rpS6 regulates blood–testis barrier dynamics through Akt-mediated effects on MMP-9

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Article (peer-reviewed)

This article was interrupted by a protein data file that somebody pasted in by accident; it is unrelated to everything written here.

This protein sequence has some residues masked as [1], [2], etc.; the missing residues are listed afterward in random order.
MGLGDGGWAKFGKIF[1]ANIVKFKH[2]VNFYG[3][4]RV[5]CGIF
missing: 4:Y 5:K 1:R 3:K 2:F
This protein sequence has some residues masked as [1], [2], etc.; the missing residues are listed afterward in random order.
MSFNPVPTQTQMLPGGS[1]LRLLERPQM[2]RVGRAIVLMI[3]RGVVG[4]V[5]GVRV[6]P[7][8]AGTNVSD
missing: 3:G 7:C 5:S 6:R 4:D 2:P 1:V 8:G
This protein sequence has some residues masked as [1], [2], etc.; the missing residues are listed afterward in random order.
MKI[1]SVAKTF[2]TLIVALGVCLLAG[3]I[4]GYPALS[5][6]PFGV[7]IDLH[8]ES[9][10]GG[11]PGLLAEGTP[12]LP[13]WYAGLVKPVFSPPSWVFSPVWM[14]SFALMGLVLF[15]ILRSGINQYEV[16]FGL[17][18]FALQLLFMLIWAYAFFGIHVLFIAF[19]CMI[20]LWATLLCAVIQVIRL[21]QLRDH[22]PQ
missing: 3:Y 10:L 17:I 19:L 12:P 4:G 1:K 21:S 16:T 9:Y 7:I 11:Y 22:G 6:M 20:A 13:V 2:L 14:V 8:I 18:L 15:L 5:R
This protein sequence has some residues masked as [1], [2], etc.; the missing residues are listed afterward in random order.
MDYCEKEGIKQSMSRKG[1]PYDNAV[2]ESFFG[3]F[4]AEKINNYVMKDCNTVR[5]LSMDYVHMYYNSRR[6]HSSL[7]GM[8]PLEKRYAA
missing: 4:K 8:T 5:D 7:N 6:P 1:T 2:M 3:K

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Mammalian target of rapamycin complex 1 (mTORC1) is an emerging regulator of blood–tissue barriers that utilizes ribosomal protein S6 (rpS6) as the downstream signaling molecule. To explore the role of rpS6 in blood–testis barrier (BTB) function, a constitutively active quadruple rpS6 phosphomimetic mutant was constructed in mammalian expression vector and overexpressed in Sertoli cells cultured in vitro that mimicked the BTB in vivo. Using this quadruple phosphomimetic mutant, phosphorylated (p)-rpS6 was shown to disrupt IGF-1/insulin signaling, thereby abolishing Akt phosphorylation, which led to an induction of MMP-9. This increase in MMP-9 secretion perturbed the Sertoli cell tight junction permeability barrier by proteolysis-mediated downregulation of tight junction proteins at the BTB. These findings were confirmed by the use of a specific MMP-9 inhibitor that blocked the disruption of the tight junction permeability barrier by the rpS6 mutant. Additionally, RNA interference (RNAi)-mediated Akt silencing was able to mimic the results of rpS6 mutant overexpression in Sertoli cells, further confirming this p-rpS6–Akt–MMP-9 signaling pathway. In conclusion, these data support a new concept of mTORC1-mediated BTB regulation, that is possibly also applicable to other blood–tissue barriers.